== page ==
On a positive note, the wide range of returns this year has created an environment that is supportive of active management. With sectors like Communication Services and Technology each up over 30% on a year-to-date basis and sectors like Utilities dropping almost 15%, the market has provided ample opportunities for stock selection to add value to portfolios. To that point, names like Alphabet, Apollo, Blackstone, Broadcom, Comcast, Meta and Nvidia, are some stocks in our portfolios that have enjoyed the biggest price increases during 2023.

Fixed Income

The bond market has arguably been more volatile than stocks, as evidenced by the average annual return of -5.20% on the Bloomberg U.S. Aggregate bond index over the past three years. Higher yields mean lower bond prices. Over the last quarter alone, the yield on the 10-year U.S. Treasury increased by 0.75%.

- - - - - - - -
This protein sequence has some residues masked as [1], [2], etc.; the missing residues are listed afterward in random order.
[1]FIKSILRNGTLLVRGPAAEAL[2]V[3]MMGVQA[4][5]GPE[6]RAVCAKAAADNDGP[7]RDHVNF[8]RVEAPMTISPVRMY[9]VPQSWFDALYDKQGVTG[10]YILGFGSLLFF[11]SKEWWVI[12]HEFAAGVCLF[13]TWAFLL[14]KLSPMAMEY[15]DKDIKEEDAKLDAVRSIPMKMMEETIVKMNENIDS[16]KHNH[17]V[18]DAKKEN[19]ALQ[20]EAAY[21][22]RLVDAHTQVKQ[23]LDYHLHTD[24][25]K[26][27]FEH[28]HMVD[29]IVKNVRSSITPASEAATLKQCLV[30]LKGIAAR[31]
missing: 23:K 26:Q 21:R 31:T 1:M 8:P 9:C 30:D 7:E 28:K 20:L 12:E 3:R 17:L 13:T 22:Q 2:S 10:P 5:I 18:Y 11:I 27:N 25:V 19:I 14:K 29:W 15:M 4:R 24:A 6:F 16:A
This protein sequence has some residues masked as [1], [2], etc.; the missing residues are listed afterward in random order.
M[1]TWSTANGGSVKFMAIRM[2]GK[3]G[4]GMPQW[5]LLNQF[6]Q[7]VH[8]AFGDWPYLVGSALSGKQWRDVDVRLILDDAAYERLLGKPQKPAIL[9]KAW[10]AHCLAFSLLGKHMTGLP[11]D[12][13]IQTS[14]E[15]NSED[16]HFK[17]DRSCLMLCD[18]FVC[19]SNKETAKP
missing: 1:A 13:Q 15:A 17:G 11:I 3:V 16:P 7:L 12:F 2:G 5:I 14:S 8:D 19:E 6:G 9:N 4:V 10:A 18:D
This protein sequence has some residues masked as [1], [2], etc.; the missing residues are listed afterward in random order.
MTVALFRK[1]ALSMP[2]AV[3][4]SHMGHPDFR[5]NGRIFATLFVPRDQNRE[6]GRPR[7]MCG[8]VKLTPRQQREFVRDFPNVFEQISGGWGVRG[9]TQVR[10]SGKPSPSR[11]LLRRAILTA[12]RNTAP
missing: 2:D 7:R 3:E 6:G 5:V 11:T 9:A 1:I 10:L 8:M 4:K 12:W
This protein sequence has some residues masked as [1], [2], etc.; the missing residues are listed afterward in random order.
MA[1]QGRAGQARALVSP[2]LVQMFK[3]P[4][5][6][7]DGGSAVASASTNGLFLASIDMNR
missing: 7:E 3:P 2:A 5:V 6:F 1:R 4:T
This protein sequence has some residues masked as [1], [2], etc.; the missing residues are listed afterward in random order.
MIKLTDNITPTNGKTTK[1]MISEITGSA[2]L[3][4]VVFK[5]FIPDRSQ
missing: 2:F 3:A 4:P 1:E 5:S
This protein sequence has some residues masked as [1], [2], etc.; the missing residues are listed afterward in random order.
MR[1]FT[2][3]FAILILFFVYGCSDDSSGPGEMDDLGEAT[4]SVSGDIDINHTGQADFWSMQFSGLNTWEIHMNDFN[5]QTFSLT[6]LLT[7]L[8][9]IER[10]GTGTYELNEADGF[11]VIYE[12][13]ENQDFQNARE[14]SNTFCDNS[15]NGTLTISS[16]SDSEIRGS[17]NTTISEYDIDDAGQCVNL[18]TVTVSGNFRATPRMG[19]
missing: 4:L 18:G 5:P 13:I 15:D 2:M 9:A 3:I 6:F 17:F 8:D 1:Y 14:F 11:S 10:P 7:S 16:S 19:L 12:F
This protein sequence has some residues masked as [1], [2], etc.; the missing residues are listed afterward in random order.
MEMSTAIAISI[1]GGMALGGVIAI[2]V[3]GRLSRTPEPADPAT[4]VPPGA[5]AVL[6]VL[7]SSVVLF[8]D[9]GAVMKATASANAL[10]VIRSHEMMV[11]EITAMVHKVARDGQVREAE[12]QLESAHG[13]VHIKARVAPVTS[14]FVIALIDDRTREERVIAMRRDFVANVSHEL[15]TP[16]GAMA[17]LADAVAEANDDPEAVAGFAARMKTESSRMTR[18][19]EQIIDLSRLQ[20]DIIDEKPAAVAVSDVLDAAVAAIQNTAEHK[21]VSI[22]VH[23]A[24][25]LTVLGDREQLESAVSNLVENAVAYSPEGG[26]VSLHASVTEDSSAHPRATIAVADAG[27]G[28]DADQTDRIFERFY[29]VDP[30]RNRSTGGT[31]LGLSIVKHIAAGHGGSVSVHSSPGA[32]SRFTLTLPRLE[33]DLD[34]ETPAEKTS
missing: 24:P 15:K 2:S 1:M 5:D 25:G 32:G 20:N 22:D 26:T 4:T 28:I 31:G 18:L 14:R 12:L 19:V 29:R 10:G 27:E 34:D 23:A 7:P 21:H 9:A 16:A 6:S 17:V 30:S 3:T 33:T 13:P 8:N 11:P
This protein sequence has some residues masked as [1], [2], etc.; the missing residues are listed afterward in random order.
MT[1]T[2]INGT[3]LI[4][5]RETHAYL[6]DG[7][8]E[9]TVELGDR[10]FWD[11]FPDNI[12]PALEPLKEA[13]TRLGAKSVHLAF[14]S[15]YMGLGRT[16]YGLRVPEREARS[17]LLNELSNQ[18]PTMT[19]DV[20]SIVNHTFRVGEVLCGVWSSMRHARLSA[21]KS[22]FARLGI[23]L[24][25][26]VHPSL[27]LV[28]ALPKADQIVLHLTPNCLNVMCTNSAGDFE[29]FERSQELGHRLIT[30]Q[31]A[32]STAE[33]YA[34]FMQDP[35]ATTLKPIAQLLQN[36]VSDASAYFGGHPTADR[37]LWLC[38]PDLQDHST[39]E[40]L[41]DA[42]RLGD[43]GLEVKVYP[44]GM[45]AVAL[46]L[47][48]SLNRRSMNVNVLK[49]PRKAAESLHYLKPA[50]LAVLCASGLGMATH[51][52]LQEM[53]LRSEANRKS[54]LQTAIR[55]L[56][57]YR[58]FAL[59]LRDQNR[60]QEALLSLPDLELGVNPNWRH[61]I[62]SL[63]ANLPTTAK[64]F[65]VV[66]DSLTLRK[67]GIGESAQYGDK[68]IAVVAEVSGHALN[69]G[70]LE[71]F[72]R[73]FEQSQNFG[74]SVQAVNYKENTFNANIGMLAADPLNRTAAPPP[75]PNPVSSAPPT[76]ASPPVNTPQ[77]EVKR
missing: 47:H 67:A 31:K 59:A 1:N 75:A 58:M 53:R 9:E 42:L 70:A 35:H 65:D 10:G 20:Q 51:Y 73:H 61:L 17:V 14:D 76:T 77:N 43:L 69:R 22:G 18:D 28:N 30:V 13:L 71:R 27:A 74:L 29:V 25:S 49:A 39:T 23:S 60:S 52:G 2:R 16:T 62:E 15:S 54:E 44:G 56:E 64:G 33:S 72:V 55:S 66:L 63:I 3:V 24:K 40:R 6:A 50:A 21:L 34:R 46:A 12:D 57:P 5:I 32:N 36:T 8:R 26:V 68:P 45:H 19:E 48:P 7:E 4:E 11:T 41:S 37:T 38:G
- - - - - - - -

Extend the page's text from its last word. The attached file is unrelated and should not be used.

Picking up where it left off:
The yield curve, which plots the yields on U.S. Treasury debt that have maturities from three months through 30 years, started the year inverted. Normally, the longer the maturity, the higher the yield, but this has not been the case for over a year now. When the Federal Reserve begins to trim short rates as the economy slows down during a recession, the yield curve typically normalizes, meaning it regains its upward slope. This time, however, the yield curve is becoming less inverted, not because of rate cuts, but because longer-term rates are increasing. That method of yield curve steepening is atypical and is largely due to continued inflation fears. The upside, however, is that bond yields are now as attractive as they have been at any time since the Great Recession. With rates on cash balances set to fall when the Federal Reserve pivots to rate cuts, this marks an opportune time to lock in these rates by purchasing high-quality bonds. Because markets are forward-looking, if investors wait to deploy cash until the Fed completes its hiking cycle, the opportunity to secure attractive longer-term rates may pass.